“Do not think I have come to bring peace to the earth; I have not come to bring peace, but a sword. For I have come to set a man against his father, and a daughter against her mother, and a daughter-in-law against her mother-in-law, and one’s foes will be members of one’s own household.”
How’s that for a Fathers’ Day greeting from Jesus?
I do wonder what prompted the crafters of the lectionary to schedule this reading on this particular day when we celebrate our fathers and the importance of family.
We often hear that we should look to the Bible as the best source of family values.
But if we go to the Bible looking for families to serve as models for our own, we will most likely be disappointed. The first family story in the Bible is about a brother killing a brother.
Today we heard the story of Abraham and Sarah, the great patriarch and matriarch of the Jewish people. But the story is about Abraham’s mistress Hagar and Sarah’s jealousy of that relationship and the child it produced. Hardly something we want to emulate in our own families.
In other words, the families in the Bible are just as dysfunctional as anything we can imagine today. The purpose of these stories is not to give us examples of the perfect family, but to show us that God works through even the most difficult situations; and that even the most faithful people find themselves in need of God’s saving grace.
Well, you might say, those stories are in the Old Testament. We’re talking about the New Testament, about Jesus and what he has to say about families.
Then we hear those words from today’s reading from Matthew’s gospel and they sound like the horror stories from the nightly news, not the gospel.
How could Jesus have said these things? Are they really the words of the good shepherd, the prince of peace, the one who tells us to love our enemies and turn the other cheek?
They are. Jesus is telling us that at times there may be conflicts between family expectations and the word of the gospel.
Jesus knows this in his own life. The few stories we have of interactions between Jesus and his family are not always sweet. Matthew and Luke’s gospels both tell the story of Jesus’ mother and brothers coming to see him. When someone tells him they are there, he does not rush out to greet them.
“Who are my mother and my brothers?” he asks. Then he looks around at his followers and replies, “Here are my mother and my brothers! Whoever does God’s will is my brother and sister and mother.”
I’m not saying that Jesus hated his family. When he is hanging on the cross dying, one of his final instructions is for another of his disciples to care for his mother.
But when he perceived that his family might be trying to hold him back, to keep him safe, he pushed back. Nothing, not even his mother’s love and concern, was going to keep him from doing what God had called him to do.
Jesus’ words today are addressed to his disciples, who have given up everything to follow him. He is warning them that the path they have chosen will not necessarily be an easy one.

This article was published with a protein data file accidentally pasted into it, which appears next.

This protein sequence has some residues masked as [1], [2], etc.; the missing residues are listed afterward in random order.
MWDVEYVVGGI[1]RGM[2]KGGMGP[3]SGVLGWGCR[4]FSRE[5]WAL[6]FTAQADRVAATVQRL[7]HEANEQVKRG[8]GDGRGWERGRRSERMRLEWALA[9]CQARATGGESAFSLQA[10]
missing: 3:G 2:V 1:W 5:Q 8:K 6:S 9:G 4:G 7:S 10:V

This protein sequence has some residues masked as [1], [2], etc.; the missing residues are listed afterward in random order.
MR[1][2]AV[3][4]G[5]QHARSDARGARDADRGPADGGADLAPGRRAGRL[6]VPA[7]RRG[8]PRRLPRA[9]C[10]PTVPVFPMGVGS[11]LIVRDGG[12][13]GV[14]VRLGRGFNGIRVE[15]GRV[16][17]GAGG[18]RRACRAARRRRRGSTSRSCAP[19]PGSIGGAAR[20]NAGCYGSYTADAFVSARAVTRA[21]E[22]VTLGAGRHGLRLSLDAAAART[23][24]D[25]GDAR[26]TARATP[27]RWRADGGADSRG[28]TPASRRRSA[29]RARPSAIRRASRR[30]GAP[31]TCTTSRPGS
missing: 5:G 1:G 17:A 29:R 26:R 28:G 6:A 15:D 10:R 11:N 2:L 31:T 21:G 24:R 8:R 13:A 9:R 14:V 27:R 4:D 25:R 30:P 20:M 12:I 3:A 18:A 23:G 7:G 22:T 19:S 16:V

Watch what happens to me, he says, and know that you cannot expect it to be any easier. And the difficulties will come not just from strangers or those you might expect to be your enemies, but may also come from those you love.
Indeed, in those early days of the church when Matthew’s gospel was written, becoming a Christian was a radical and dangerous, even life-threatening, choice.
Jesus is telling his disciples, past and present, that following him may cause a crisis of loyalty and force difficult decisions. The gospel shakes up values, rearranges priorities, reorients goals. We should not be surprised when it causes strife, even among those we love.
That kind of strife is indeed realistic, but I don’t want it to be the only image of family we hear on this Father’s Day. The love that family members have for one another is a powerful symbol of God’s love for us.
As we remember our own particular fathers today, we also remember that the image of father is one of the most powerful images of God we have in scripture.
We know God like we know our own fathers. The family life we share with each other is a sign of the universal family of God’s creation.
We also know there are times when this image doesn’t work — when our own fathers or we ourselves have not lived up to this God-given role. We know that times fathers have inflicted pain, that at times father and child have indeed turned against one another, so this is also a day to ask for and give forgiveness.
Here again scripture helps. One of Jesus’ most powerful stories of forgiveness is of the father who forgives his wayward son. That is the kind of forgiveness and relationship we can expect from God, and the kind we should aspire to with one another.
When we fall short of that model of love and forgiveness, when our families are afflicted with something like the maladies Jesus talks about in today’s gospel, we are not alone. We still belong to the family of Christ.
Our individual families and our larger family in Christ are both gifts, both graces for which we should be thankful.
Happy Father’s Day.